The original MIHOPE study is focused on learning how home visiting programs funded by the Maternal, Infant, and Early Childhood Home Visiting program (MIECHV) help families with babies and toddlers. However, a small body of prior research has found that home visiting can continue to benefit families through their children’s adolescence.
In light of that information, planning has begun for collecting and analyzing long-term follow-up data for families enrolled in MIHOPE.
Specifically, the Office of Planning, Research & Evaluation (OPRE), in collaboration with the Health Resources & Services Administration (HRSA), recently awarded a contract to MDRC, along with Mathematica and the University of Georgia, to design a long-term follow-up study of MIHOPE participants.
- Through this long-term follow-up, the research team can provide information about the impacts of MIECHV-funded programs over an extended time period. Information could be collected directly from families at multiple points in time, either through surveys of parents or direct assessments of children. The study could also collect important information on outcomes from state and federal administrative data systems.
- Work on study design will proceed throughout 2017, culminating with a report in 2018 that describes the plans for longer-term data collection. In the meantime, the research team will contact stakeholders, including model developers, over the course of this year to solicit their input on the study design.
- The team will also weigh prior evidence from home visiting studies as well as the broader literature in the domains of:
In designing the study, the team will consider the following questions:
At what points in the child’s development should outcomes be measured?
Should follow-up be done with all families at each follow-up point, or will a subset of families be enough?
What data sources should be used? Should they include surveys of parents or teachers, in-person assessments of children’s development, and state and federal administrative data (for example, from Medicaid, child welfare systems, and schools)?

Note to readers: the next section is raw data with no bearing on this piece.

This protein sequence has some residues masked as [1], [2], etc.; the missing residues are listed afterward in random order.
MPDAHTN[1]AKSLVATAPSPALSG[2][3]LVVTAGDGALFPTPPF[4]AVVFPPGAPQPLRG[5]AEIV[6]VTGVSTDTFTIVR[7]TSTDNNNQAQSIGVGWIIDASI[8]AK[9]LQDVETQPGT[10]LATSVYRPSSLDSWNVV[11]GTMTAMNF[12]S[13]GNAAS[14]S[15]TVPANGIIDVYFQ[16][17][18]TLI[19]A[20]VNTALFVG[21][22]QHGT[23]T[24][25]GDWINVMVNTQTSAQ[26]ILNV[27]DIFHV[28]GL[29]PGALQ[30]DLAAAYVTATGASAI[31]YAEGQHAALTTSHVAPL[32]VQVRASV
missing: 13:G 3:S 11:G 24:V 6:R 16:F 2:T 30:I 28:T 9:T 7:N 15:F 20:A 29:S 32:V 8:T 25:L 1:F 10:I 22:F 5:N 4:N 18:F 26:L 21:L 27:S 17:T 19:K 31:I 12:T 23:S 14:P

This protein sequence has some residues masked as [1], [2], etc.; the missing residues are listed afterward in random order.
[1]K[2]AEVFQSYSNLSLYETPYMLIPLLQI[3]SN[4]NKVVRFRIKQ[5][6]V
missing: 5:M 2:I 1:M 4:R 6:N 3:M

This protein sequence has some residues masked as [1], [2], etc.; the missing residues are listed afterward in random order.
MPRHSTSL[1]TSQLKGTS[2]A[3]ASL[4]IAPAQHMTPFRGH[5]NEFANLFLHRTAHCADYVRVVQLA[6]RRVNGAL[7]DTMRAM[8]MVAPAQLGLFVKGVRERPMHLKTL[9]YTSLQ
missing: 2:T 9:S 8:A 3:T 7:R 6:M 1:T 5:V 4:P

What outcomes will put the study in the best position to conduct a thorough cost-benefit analysis?
MIHOPE and MIHOPE-Strong Start News
|Association for Public Policy and Management (APPAM) presentation. At the 2016 annual APPAM conference in Washington, D.C., in November, Sarah Crowne, a member of the MIHOPE-Strong Start research team from Johns Hopkins University, presented an early look at families and home visiting programs from the MIHOPE-Strong Start study. The presentation described some of the challenges faced by families who enroll in home visiting as well as the ways that home visiting programs are set up to address those challenges.
Home Visiting Summit presentation. Jill Filene, a member of the MIHOPE research team from James Bell Associates, participated in “The Ripple Effect of Research” workshop at the Sixth National Summit on Quality in Home Visiting Programs. The workshop provided an overview of MIHOPE research activities, and representatives from Early Head Start – Home-Based Option (EHS), Healthy Families America (HFA), Nurse-Family Partnership (NFP), and Parents as Teachers (PAT) shared insights into the experiences of home visiting program staff participating in research.
Follow-up data collection continues. The research team is close to completing the first wave of MIHOPE follow-up data collection. Specifically, in June 2017, all surveys and in-home assessments with families who have a child who is 15 months old will be completed. Analysis of these data will begin in the second half of 2017, and findings will be included in reports that are scheduled to be available in 2018. The second wave of follow-up data collection is also ongoing, with families completing brief surveys when their child is approximately 2½ years old.
Implementation research data are being analyzed. Thanks to the hard work of the home visitors and other staff at the programs participating in MIHOPE and MIHOPE-Strong Start, the research team has a wealth of information about program implementation and home visits to analyze. The research team is currently examining these data, which will provide important information about how home visits work. Findings will be reported in the final implementation report, planned for release in 2018.